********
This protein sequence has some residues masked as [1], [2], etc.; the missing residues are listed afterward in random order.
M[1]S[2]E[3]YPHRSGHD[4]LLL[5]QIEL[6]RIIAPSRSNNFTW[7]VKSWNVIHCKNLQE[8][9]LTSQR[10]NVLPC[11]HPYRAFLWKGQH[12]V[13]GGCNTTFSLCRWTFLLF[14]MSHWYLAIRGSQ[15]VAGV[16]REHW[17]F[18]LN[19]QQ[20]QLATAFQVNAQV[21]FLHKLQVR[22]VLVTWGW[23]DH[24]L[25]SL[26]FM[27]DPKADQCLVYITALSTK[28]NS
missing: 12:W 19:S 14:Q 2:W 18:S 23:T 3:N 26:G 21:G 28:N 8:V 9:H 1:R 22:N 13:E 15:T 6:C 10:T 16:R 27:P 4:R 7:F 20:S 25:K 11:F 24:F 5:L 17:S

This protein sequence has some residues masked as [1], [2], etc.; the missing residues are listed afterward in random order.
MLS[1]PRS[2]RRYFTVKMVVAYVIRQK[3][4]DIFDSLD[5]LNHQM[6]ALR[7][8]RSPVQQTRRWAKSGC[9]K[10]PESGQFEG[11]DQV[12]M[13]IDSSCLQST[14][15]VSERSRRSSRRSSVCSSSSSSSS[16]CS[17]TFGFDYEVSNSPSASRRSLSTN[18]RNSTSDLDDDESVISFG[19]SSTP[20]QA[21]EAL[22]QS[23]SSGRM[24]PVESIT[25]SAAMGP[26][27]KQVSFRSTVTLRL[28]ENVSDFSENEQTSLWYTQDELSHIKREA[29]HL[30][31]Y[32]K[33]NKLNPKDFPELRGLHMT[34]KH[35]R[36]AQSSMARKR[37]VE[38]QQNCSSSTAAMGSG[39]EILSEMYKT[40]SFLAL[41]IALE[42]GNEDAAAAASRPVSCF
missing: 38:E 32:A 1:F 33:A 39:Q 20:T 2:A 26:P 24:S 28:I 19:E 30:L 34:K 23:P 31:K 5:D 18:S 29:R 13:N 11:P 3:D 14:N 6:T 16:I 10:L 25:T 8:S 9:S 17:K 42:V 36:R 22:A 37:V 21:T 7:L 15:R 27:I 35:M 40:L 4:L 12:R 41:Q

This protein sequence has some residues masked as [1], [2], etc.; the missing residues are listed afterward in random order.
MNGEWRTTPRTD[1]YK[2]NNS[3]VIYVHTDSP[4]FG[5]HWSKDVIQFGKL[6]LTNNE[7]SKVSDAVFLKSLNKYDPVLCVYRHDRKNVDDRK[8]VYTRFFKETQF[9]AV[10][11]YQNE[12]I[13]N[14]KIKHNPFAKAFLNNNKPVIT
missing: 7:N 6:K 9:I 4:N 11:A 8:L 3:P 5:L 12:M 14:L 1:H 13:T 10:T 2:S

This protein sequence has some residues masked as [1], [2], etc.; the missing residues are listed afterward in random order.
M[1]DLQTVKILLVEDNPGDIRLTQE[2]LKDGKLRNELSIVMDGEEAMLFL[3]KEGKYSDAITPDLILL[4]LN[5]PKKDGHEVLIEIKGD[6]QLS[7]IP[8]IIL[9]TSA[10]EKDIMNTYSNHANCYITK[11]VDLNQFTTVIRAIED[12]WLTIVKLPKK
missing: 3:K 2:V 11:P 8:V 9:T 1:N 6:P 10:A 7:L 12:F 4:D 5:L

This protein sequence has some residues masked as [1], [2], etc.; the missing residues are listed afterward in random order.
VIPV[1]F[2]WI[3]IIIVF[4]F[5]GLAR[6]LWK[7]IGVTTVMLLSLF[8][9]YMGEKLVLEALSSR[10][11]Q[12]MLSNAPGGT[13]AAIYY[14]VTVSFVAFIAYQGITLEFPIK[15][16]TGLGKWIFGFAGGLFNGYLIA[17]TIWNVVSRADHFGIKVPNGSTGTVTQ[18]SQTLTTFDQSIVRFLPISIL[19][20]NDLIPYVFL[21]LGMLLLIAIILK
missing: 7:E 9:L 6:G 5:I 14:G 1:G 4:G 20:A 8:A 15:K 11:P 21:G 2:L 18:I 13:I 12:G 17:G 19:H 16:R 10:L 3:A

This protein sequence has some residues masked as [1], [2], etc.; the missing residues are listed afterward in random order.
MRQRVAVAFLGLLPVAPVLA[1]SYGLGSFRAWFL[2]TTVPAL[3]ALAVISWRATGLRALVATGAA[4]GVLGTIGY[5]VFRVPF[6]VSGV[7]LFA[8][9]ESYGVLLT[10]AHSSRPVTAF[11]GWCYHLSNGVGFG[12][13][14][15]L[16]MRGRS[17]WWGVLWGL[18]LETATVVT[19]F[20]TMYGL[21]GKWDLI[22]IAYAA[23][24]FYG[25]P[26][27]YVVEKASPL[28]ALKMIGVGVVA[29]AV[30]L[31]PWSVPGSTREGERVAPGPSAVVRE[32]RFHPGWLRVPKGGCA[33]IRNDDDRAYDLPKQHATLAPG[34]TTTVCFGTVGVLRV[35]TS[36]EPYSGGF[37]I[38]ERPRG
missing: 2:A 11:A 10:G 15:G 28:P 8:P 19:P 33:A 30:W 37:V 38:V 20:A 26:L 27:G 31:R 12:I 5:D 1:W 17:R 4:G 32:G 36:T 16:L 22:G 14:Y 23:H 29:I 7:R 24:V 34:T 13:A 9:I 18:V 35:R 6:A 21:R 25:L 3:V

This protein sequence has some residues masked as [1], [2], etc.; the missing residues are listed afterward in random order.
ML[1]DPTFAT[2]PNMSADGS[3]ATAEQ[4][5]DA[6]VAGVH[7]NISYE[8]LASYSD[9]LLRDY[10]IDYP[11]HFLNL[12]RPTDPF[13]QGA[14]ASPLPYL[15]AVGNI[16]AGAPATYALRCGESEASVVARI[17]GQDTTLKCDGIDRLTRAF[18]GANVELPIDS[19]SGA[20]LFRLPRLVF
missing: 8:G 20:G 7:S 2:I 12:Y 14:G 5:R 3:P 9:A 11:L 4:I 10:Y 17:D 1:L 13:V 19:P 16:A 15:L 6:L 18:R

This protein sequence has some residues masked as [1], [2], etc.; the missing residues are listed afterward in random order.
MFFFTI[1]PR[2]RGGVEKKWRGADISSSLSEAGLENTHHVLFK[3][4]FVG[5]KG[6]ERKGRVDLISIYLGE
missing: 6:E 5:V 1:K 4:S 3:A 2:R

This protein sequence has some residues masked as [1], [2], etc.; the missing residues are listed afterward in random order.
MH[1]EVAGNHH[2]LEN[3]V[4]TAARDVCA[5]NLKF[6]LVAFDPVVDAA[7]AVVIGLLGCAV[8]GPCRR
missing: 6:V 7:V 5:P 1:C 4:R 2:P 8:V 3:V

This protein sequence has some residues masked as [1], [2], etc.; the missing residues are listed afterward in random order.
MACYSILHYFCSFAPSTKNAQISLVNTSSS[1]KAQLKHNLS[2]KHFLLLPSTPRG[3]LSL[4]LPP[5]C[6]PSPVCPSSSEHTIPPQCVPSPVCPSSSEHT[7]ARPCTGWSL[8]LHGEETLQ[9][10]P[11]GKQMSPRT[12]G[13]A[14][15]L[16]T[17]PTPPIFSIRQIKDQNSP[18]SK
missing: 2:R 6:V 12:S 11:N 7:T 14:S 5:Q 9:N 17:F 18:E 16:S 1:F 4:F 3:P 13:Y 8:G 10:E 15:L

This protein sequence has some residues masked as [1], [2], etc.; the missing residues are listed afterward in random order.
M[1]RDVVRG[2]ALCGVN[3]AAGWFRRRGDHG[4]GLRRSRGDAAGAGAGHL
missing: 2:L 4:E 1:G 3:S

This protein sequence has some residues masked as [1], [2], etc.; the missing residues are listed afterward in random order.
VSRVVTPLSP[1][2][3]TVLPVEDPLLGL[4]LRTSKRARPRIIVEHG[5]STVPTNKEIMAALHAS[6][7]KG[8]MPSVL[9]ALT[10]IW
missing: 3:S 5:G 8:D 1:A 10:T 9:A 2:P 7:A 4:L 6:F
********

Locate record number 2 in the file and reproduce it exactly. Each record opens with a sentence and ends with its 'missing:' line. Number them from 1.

This protein sequence has some residues masked as [1], [2], etc.; the missing residues are listed afterward in random order.
MLS[1]PRS[2]RRYFTVKMVVAYVIRQK[3][4]DIFDSLD[5]LNHQM[6]ALR[7][8]RSPVQQTRRWAKSGC[9]K[10]PESGQFEG[11]DQV[12]M[13]IDSSCLQST[14][15]VSERSRRSSRRSSVCSSSSSSSS[16]CS[17]TFGFDYEVSNSPSASRRSLSTN[18]RNSTSDLDDDESVISFG[19]SSTP[20]QA[21]EAL[22]QS[23]SSGRM[24]PVESIT[25]SAAMGP[26][27]KQVSFRSTVTLRL[28]ENVSDFSENEQTSLWYTQDELSHIKREA[29]HL[30][31]Y[32]K[33]NKLNPKDFPELRGLHMT[34]KH[35]R[36]AQSSMARKR[37]VE[38]QQNCSSSTAAMGSG[39]EILSEMYKT[40]SFLAL[41]IALE[42]GNEDAAAAASRPVSCF
missing: 38:E 32:A 1:F 33:A 39:Q 20:T 2:A 26:P 24:S 28:I 19:E 30:L 34:K 23:P 31:K 5:D 18:S 29:R 13:N 11:P 3:D 14:N 6:T 16:I 10:L 25:T 8:S 9:S 17:K 42:V 36:R 22:A 37:V 21:T 7:L 15:R 27:I 35:M 40:L 4:L 12:R 41:Q